The Toronto International Film Festival is winding down, and of course the Cinematical crew on the scene provided you with fabulous, fabulous coverage. But it turns out there were other journalists there, too, writing about the fest at other websites. Who knew? So let's take a spin around the ol' Interwebs and show you what our fellow bloggers have been up to in a special TIFF edition of the Film Blog Group Hug:
  • GreenCine Daily has provided a lot of TIFF reviews and features. I particularly enjoyed the thoughtful and intelligent dispatches from David D'Arcy (about the festival's war-themed films) and Michael Guillén (following the fest's Masters and Discovery sections).
  • RogerEbert.com editor Jim Emerson writes on his own blog, Scanners, that the Coen Brothers' No Country for Old Men "is one of those movies I think provides a critical litmus test. You can quibble about it all you like, but if you don't get the artistry at work then, I submit, you don't get what movies are. Elsewhere, he writes amusingly about the fun of seeing movies without knowing anything about them beforehand.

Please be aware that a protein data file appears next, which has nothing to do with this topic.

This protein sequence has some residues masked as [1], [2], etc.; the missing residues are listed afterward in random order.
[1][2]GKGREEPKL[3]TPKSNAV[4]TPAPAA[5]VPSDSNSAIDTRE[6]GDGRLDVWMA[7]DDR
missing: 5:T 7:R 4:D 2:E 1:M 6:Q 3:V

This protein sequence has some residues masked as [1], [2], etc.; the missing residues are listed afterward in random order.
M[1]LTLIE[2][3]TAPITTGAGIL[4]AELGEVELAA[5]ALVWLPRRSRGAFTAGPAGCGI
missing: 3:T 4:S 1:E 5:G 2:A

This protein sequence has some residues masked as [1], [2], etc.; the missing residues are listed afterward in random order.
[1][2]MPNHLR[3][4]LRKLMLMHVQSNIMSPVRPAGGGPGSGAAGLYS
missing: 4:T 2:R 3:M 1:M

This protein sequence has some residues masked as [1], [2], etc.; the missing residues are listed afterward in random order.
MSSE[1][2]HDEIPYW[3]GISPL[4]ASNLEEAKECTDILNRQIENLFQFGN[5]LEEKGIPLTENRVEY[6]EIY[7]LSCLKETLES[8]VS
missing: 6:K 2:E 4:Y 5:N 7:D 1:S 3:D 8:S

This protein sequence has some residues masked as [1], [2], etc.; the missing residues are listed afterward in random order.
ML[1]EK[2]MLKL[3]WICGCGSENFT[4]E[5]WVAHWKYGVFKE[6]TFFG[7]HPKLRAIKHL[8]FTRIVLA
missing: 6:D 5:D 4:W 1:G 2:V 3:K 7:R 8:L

• Jeffrey Wells at Hollywood Elsewhere can always be counted on for entertaining prose, rants, and diatribes, and he blogged extensively throughout the fest. I love his dismissal of the rockumentary Amazing Journey: The Story of The Who: "I left in an angry huff [after] 25 minutes.... The limited footage I saw told me that [the directors] are hacks, propagandists and bald-faced liars. By all means see this foggy-minded doc when it turns up on DVD, but you'd do well to inject a heroin-cocaine speedball at the same time." Not a mincer of words, that Jeff.
  • Pretty much everyone who saw Jason Reitman's Juno loved it (including our own Scott Weinberg and Kim Voynar), and /Film's Peter Sciretta takes it a step further: He lists all the songs included in the film's indie-folk soundtrack. Lots of stuff by The Moldy Peaches (and the group's singer, Kimya Dawson), as well as Belle & Sebastian, The Drop, Sonic Youth, and others.
  • Variety's Anne Thompson posted a few insightful entries, notably this one, in which she talks about the three kinds of films at TIFF: the crowd-pleasers, the headline-makers, and the critical darlings. Some of the best movies, of course, are all three. Meanwhile, over at The Circuit blog on Variety, new Film Fest Managing Editor Mike Jones has some great end-to-end coverage of the fest.
  • Over at Movie City News, David Poland provides what few other bloggers do: video and photos (and more photos)!
Did we miss anything? Feel free to point out other notable TIFF-related blogs in the comments.